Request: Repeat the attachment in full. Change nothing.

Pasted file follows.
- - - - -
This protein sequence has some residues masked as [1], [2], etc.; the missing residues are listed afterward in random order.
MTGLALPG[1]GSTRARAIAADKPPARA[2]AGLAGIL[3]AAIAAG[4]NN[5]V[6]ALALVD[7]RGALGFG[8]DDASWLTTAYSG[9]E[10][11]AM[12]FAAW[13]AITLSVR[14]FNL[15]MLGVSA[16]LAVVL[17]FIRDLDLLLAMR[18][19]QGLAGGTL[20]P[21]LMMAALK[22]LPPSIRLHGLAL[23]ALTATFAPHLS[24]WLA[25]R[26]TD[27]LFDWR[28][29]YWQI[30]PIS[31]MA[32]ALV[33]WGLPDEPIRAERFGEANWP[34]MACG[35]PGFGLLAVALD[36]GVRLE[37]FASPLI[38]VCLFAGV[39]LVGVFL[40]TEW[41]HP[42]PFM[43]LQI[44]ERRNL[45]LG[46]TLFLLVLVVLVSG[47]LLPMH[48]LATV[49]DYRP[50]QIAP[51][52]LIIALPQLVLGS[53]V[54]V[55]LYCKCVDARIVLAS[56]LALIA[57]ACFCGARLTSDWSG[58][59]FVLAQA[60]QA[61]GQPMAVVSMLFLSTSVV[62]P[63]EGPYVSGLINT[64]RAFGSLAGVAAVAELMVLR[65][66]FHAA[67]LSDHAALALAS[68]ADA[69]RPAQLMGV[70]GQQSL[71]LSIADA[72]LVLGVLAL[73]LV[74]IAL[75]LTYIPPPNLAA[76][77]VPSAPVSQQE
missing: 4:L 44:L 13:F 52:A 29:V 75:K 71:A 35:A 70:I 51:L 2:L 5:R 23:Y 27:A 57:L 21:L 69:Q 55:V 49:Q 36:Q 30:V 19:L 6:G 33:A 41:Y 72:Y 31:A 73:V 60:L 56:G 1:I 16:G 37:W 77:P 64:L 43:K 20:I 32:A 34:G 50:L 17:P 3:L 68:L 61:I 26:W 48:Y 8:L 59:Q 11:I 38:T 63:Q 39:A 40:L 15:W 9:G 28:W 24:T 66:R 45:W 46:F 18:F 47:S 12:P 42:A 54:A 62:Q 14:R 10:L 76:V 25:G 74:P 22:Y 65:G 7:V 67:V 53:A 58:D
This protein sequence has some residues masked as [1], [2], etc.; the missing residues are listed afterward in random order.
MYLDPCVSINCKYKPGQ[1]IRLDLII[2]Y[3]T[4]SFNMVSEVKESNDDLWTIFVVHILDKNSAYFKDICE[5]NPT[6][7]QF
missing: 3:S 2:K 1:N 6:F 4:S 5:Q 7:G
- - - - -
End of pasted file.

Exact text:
This protein sequence has some residues masked as [1], [2], etc.; the missing residues are listed afterward in random order.
MTGLALPG[1]GSTRARAIAADKPPARA[2]AGLAGIL[3]AAIAAG[4]NN[5]V[6]ALALVD[7]RGALGFG[8]DDASWLTTAYSG[9]E[10][11]AM[12]FAAW[13]AITLSVR[14]FNL[15]MLGVSA[16]LAVVL[17]FIRDLDLLLAMR[18][19]QGLAGGTL[20]P[21]LMMAALK[22]LPPSIRLHGLAL[23]ALTATFAPHLS[24]WLA[25]R[26]TD[27]LFDWR[28][29]YWQI[30]PIS[31]MA[32]ALV[33]WGLPDEPIRAERFGEANWP[34]MACG[35]PGFGLLAVALD[36]GVRLE[37]FASPLI[38]VCLFAGV[39]LVGVFL[40]TEW[41]HP[42]PFM[43]LQI[44]ERRNL[45]LG[46]TLFLLVLVVLVSG[47]LLPMH[48]LATV[49]DYRP[50]QIAP[51][52]LIIALPQLVLGS[53]V[54]V[55]LYCKCVDARIVLAS[56]LALIA[57]ACFCGARLTSDWSG[58][59]FVLAQA[60]QA[61]GQPMAVVSMLFLSTSVV[62]P[63]EGPYVSGLINT[64]RAFGSLAGVAAVAELMVLR[65][66]FHAA[67]LSDHAALALAS[68]ADA[69]RPAQLMGV[70]GQQSL[71]LSIADA[72]LVLGVLAL[73]LV[74]IAL[75]LTYIPPPNLAA[76][77]VPSAPVSQQE
missing: 4:L 44:L 13:F 52:A 29:V 75:K 71:A 35:A 70:I 51:L 2:L 5:R 23:Y 27:A 57:L 21:L 69:Q 55:V 49:Q 36:Q 30:V 19:L 6:G 33:A 41:Y 72:Y 31:A 73:V 60:L 56:G 1:I 16:G 37:W 77:P 64:L 43:K 20:I 32:A 34:G 50:L 17:P 3:L 68:L 61:I 26:W 48:Y 8:L 59:Q 11:I 38:T 63:Q 39:A 40:L 15:W 9:G 28:W 24:T 66:R 45:W 46:F 18:F 47:S 12:P 42:A 54:A 62:Q 14:R 10:L 76:V 25:G 74:P 22:Y 65:G 7:V 67:V 53:A 58:D
This protein sequence has some residues masked as [1], [2], etc.; the missing residues are listed afterward in random order.
MYLDPCVSINCKYKPGQ[1]IRLDLII[2]Y[3]T[4]SFNMVSEVKESNDDLWTIFVVHILDKNSAYFKDICE[5]NPT[6][7]QF
missing: 3:S 2:K 1:N 6:F 4:S 5:Q 7:G